As an aspiring author, it's pretty much a given, unspoken rule: the more well-read you are (both in and outside your genre of choice), the better your chances of creating something unique, with a voice of your own that isn't just a rehashing of older ideas. The additional addage that "It's all been done before, in one way or form" simply lends credence to the preceding argument. To that effect, it is likely a rare fantasy author that will therefore not at one point either read or attempted to read the J.R.R. Tolkein Lord of the Rings trilogy.
I first read this trilogy back when I was in high school, not really knowing what I was getting into. I actually read it while waiting for the Elfstones of Shannara to come into the local bookstore. When I did read, my first thoughts were "huh, a lot like The Sword of Shannara." I'll admit to my naivety at the time and ask for the forgiveness and latitude from any readers; the internet as an idea was in its infancy. My recent embarkation into this rich and wonderous realm of magic and prose was something of a challenge to myself. Given the prose involved, this wasn't so light a commitment.
That said, it has been completed.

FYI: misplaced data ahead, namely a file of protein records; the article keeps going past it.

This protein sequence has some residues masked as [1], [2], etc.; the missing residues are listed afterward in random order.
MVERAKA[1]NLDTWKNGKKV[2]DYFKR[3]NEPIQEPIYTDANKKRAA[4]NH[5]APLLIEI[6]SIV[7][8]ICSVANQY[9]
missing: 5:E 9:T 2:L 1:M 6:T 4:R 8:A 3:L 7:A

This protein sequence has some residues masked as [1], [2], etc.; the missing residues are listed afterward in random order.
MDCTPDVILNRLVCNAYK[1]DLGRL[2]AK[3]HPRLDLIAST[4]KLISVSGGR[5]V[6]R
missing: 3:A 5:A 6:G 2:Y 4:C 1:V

I must admit to a few things about my experience reading Return of the King. First, this was a fairly long and difficult read; I realize this was one of those "so close yet so far" from the finish line issues. There were over a hundred pages of Annexes that led me to believe I had so much more to tackle. Secondly, the pacing and energy of the first half (the exploits of Aragorn, Legolas and Gimli, Gandalf, as well as Merry and Pippin) was much better paced than the Frodo and Sam portion. I understand in retrospect that this pacing effect only adds to the turmoil for our wayward pair of Hobbits, whereas the prior section was a hectic and valiant battle against near-impossible odds. The ability of Tolkein to immerse his readers into the morose and terrible realms of Mordor and the effects it had on Frodo and Samwise only reinforces my highest opinion of Tolkien's works.
Return of the King was an incredibly rewarding read, in the end. Out of the entire series, I think the most poetic and inspiring prose were the scenes where the Fellowship is reunited under the banners of the new King of Mordor. The beauty of the words were inspiring in their tragedy. For so long they shared a purpose, their quest. Now that it's over, they face the prospect of returning to the previous lives, away from the friendships they have forged. This bittersweet end only adds to the realism and scope of Tolkien's work.
One of the rewards I set for myself for reading the trilogy was to spend the time to re-watch the film trilogy. The films were such a trigger for people to get into fantasy realms that I couldn't resist reading them The Lord of the Rings trilogy again. something I am infinitely happy for.